"I'm sorry, Miss, but your flight is non-refundable."
These were the words that kept ringing in my head as I dropped the phone to my side.
Two weeks prior to that phone call I was given news that I was being deported from New Zealand. My job was made redundant and because it was a sponsored position, my visa terminated with it. I was being forced to leave the one place I thought I was going to stay forever.
I spent the first few days in disbelief. I refused to deal with my new situation and the stress that came with it. I had to figure out how to move out of a country with no plan, no savings and no motivation. I wasn't ready to say goodbye to my life I created, the friends I made, and my job I loved. So with only a week to spare I found the strength to make a decision, and I applied for the Working Holiday Visa in Australia.
I arrived in Melbourne with an interview arranged in Sydney for a management position. I was excited to have a new plan coming off the most frantic and emotional two weeks of my life. But then my phone rang the day I was to leave for Sydney with an opportunity that literally put a fork in my road. It was a job offer through an agency I signed up with before I left New Zealand. They had a position open at a five-star resort on the beach starting the next week...in Western Australia. As grateful as I was to have a job offer, my stomach was in knots knowing that I needed to make another life-altering decision. Should I go to Sydney, one of my favourite cities in the world, or lose my ticket and go west to unchartered territories? It was a decision that needed to be made fast, as in next-few-hours-fast.
I ended up choosing to go west to live and work on the beach in a small town I couldn't even pronounce. Dunsborough was three hours south of Perth and far from anything I've ever known. Riding the bus down the coast I was immersed in sunlight, barren farm land and the occasional small town. It made me happy to know that I would be experiencing new cultures and people almost half-way around the world from the small town I grew up in. It was a big reason why I left Idaho in the first place; I wanted to meet new faces and places.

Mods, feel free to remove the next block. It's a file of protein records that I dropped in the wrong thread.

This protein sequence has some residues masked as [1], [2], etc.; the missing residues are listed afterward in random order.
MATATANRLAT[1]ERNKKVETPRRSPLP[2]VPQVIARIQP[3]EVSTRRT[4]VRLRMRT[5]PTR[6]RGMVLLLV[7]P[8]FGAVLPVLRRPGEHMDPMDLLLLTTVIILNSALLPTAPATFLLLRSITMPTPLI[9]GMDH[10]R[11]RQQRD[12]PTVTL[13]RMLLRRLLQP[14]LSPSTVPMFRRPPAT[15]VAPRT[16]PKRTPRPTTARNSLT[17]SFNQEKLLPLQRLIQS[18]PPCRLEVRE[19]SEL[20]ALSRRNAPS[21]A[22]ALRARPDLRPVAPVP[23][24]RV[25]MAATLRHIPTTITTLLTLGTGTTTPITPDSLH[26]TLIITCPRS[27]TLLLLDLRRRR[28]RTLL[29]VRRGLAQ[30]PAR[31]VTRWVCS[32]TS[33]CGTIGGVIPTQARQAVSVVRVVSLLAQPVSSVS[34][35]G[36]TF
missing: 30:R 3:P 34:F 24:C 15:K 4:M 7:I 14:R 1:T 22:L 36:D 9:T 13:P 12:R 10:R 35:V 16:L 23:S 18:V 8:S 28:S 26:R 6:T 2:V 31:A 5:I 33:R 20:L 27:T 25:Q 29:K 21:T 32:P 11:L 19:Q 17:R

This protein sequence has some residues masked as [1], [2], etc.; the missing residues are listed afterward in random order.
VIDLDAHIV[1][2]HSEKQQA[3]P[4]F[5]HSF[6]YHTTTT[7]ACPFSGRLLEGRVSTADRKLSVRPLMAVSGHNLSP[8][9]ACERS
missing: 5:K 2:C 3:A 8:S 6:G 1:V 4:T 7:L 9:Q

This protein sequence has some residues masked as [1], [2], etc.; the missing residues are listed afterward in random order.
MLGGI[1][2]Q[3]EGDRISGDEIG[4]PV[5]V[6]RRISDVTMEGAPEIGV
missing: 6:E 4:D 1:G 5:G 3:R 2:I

I was dropped off in Dunsborough at the Information Centre, not far from where I would be living. My job and living arrangements were all made through the job agency, including transportation to my workplace. As I walked through the middle of town with my belongings, I could see the ocean at the end of the road. It was turquoise, the colour you see in National Geographic photos. My hostel was conveniently located metres away from the water, the closest beach-front property I've had the pleasure of residing in.
I met my roommates and the rest of the hostel family throughout the next week. We all worked and lived together, and even spent our days off together. Living close to the Margaret River wine region, we were spoiled with local produce, incredible wine and an up-and-coming boutique brewery scene. We'd pile in cars to drive hours around the southwest, climbing big trees, go wine tasting, and camp on the white sand beaches. It was here that I saw my first whale. I was at work in between shifts when I looked out to the window to see a whale breach the water and crash back down. I squealed with delight, and my smile didn't leave my face for days.
As I settled in to living in a small surf town in Southwest Australia, I realised how much I'd grown accustomed to the laid-back Aussie lifestyle. I got used to businesses closing up shop for a big swell, petrol stations only open until 7pm, and paying $10 for a pint at the pub. I grew to love Dunsborough and the surrounding area with all of my heart. But nothing prepared me for the first time I saw a kangaroo in its natural habitat.
The winding drive to work was 12 kilometres through Cape Naturaliste National Park. Rolling hills, farmland and coastal views were the norm, and at sunset hundreds of kangaroos found their way out of the forest and into the last of the light. The first time I saw them I was driving to work. I glanced over to see a pasture full of kangaroos, feeding off the land. I parked on the side of the road and got out of my car. My eyes connected with each one, as if I didn't want to miss any of their movements. I stood in appreciation. I stood in awe.
I spent the entirety of my Working Holiday Visa in Dunsborough. I had, without even realising it, created a wonderful life comparable to my previous years in New Zealand. I had found a new paradise in an unexpected destination.Suggest a correction